Since its founding, the Network has held two annual conferences (2018 and 2019). It also further developed its listserv of researchers, scholars, and interested contacts, and established a Group of Friends network for guidance. ResCongo launched its blog platform in 2019, which provides a further outlet for research dissemination.
The first annual conference was held from 27 – 28 September at UNIKIN and the Centre Culturel Boboto in Kinshasa. The theme of the inaugural conference was “Insecurity and the Provision of Justice in Urban and Semi-Urban areas in the DRC: Actors, Practices and Perspectives.” ResCongo held its second annual conference from 9-10 October 2019 at Hôtel Beau Lieu in Bukavu. The theme of the conference was “Citizenship, Conflict, and Cross-Border Mobility: A Look at DRC and its Neighbors.” ResCongo invites its members and interested researchers to submit abstracts through a call for proposals. Approximately twenty applications were selected for each conference after a competitive process. Senior Congolese researchers lead the panel discussions, which, in addition to paper presentations, have included panels on research methods in insecure contexts, equitable research collaborations, and how scientific research can best inform public policy. The SSRC is in the process of publishing the conference papers as a working paper series.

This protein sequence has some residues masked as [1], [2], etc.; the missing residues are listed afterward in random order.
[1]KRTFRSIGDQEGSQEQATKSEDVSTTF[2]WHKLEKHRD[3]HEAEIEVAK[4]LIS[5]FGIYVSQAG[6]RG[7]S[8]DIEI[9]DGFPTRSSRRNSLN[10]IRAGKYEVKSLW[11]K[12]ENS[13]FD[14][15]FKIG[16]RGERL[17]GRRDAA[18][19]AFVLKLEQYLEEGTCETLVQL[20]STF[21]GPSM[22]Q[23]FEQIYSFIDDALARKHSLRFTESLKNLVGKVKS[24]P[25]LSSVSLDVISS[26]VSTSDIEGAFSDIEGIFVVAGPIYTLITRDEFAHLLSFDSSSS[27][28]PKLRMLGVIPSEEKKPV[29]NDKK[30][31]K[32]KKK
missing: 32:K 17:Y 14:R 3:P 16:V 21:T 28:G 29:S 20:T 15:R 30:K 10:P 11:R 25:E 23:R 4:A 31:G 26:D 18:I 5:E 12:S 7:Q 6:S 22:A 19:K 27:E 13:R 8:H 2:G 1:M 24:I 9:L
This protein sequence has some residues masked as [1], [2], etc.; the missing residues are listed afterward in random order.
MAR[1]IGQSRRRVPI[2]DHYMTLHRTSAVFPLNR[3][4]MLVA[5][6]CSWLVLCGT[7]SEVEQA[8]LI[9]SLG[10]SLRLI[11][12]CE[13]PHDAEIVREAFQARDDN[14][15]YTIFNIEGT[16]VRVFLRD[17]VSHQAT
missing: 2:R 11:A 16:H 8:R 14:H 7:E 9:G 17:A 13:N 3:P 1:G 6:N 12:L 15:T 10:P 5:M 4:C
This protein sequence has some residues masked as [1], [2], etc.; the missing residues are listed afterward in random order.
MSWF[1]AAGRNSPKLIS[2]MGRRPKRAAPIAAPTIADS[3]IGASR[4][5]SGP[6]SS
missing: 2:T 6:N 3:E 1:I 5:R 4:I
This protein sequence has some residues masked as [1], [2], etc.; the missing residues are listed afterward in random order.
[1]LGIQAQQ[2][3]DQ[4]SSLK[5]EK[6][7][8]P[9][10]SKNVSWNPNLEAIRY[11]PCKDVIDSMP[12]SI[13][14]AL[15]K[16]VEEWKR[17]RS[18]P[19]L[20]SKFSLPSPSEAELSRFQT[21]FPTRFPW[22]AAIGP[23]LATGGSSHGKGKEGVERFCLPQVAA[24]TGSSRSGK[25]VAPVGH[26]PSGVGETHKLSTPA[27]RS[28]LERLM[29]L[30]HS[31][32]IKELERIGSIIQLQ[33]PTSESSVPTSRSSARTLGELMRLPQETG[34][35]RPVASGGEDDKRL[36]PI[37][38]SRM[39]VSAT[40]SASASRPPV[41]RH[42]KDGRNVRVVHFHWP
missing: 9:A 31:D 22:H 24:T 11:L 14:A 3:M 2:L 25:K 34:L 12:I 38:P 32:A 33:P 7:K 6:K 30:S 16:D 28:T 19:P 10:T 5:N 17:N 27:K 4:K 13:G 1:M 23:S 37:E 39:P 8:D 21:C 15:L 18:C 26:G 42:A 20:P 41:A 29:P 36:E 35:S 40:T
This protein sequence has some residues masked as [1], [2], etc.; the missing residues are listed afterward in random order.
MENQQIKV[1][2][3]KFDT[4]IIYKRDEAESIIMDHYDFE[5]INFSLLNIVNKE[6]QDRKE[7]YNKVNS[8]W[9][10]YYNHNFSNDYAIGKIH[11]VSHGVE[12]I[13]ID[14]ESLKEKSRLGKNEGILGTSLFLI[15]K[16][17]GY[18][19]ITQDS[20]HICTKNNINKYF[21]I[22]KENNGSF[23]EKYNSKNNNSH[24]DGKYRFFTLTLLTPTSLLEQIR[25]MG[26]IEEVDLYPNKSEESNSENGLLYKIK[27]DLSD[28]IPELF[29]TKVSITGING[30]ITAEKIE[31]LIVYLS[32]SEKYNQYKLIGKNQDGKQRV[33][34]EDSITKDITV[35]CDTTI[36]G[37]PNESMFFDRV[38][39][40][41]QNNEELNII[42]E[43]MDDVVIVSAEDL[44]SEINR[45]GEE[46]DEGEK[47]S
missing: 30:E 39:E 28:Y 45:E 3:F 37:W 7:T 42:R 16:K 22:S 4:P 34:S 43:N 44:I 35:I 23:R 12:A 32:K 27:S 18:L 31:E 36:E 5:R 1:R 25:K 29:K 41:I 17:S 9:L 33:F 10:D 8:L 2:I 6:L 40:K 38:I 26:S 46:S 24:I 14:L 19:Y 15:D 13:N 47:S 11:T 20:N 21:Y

The Network is led by two Congolese researchers based in the western capital (Kinshasa) and eastern DRC (Bukavu): Professor José Mvuezolo BAZONZI at the Center for Political Studies (CEP), Faculty of Social Sciences – the University of Kinshasa (UNIKIN), and Professor Godefroid MUZALIA Kihangu, Director of the Study Group on Conflict and Human Security at the Kivu University Research Center (CERUKI) ISP-Bukavu. The group collaborates with the Social Science Research Council (New York) and the Conflict Research Group (Ghent University).
Seed support for the development of the website and virtual presence of ResCongo came from the SSRC through UK Department of International Development – DFID funding. Support for the first two conferences was provided by the SSRC and LSE’s Center for Public Authority and International Development (CPAID) through funding from the UK Economic and Social Research Council and Global Challenges Research Fund (ESRC-GCRF).